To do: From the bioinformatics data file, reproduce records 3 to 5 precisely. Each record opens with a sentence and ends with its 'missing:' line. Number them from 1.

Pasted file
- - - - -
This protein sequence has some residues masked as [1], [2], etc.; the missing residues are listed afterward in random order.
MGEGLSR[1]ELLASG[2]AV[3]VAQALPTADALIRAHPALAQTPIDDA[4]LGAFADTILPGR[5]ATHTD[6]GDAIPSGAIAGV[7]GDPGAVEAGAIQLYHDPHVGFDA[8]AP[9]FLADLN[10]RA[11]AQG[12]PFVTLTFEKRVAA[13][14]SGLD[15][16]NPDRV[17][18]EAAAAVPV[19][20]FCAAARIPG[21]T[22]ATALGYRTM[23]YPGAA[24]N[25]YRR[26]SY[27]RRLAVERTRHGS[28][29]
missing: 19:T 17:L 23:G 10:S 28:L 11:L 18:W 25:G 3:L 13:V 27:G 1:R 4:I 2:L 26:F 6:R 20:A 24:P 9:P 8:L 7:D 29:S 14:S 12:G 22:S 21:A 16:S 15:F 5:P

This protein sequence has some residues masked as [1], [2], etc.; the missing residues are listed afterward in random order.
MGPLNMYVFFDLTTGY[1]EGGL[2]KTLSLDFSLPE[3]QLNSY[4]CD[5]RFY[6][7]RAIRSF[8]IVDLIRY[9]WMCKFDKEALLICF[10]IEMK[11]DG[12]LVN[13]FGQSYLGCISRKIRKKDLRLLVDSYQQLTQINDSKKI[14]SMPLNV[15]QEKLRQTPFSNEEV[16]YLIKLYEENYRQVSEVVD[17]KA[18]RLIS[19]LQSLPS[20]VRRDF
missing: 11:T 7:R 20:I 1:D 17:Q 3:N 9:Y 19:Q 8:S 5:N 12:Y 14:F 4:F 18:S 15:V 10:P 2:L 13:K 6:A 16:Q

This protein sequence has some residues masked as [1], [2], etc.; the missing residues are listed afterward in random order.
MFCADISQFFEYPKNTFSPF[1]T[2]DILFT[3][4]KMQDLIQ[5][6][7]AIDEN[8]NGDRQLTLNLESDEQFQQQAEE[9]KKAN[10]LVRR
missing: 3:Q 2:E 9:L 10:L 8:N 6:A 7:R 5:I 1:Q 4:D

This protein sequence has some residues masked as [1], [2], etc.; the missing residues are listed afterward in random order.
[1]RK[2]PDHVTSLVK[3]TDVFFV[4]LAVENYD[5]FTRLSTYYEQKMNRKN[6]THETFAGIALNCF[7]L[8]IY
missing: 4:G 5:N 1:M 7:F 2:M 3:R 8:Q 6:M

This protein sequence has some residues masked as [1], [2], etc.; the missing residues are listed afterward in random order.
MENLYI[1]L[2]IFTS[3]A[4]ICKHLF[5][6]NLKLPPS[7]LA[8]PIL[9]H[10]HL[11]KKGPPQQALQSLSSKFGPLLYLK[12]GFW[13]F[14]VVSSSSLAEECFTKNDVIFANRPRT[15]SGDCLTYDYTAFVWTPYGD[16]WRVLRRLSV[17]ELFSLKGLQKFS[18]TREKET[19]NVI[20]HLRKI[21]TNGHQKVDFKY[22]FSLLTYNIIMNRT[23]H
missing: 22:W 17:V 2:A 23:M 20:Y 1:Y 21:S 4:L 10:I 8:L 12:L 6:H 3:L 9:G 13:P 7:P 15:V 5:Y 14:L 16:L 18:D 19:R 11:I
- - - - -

This protein sequence has some residues masked as [1], [2], etc.; the missing residues are listed afterward in random order.
MFCADISQFFEYPKNTFSPF[1]T[2]DILFT[3][4]KMQDLIQ[5][6][7]AIDEN[8]NGDRQLTLNLESDEQFQQQAEE[9]KKAN[10]LVRR
missing: 3:Q 2:E 9:L 10:L 8:N 6:A 7:R 5:I 1:Q 4:D

This protein sequence has some residues masked as [1], [2], etc.; the missing residues are listed afterward in random order.
[1]RK[2]PDHVTSLVK[3]TDVFFV[4]LAVENYD[5]FTRLSTYYEQKMNRKN[6]THETFAGIALNCF[7]L[8]IY
missing: 4:G 5:N 1:M 7:F 2:M 3:R 8:Q 6:M

This protein sequence has some residues masked as [1], [2], etc.; the missing residues are listed afterward in random order.
MENLYI[1]L[2]IFTS[3]A[4]ICKHLF[5][6]NLKLPPS[7]LA[8]PIL[9]H[10]HL[11]KKGPPQQALQSLSSKFGPLLYLK[12]GFW[13]F[14]VVSSSSLAEECFTKNDVIFANRPRT[15]SGDCLTYDYTAFVWTPYGD[16]WRVLRRLSV[17]ELFSLKGLQKFS[18]TREKET[19]NVI[20]HLRKI[21]TNGHQKVDFKY[22]FSLLTYNIIMNRT[23]H
missing: 22:W 17:V 2:A 23:M 20:Y 1:Y 21:S 4:L 10:I 8:L 12:L 6:H 3:L 9:G 13:P 7:P 15:V 5:Y 14:L 16:L 18:D 19:R 11:I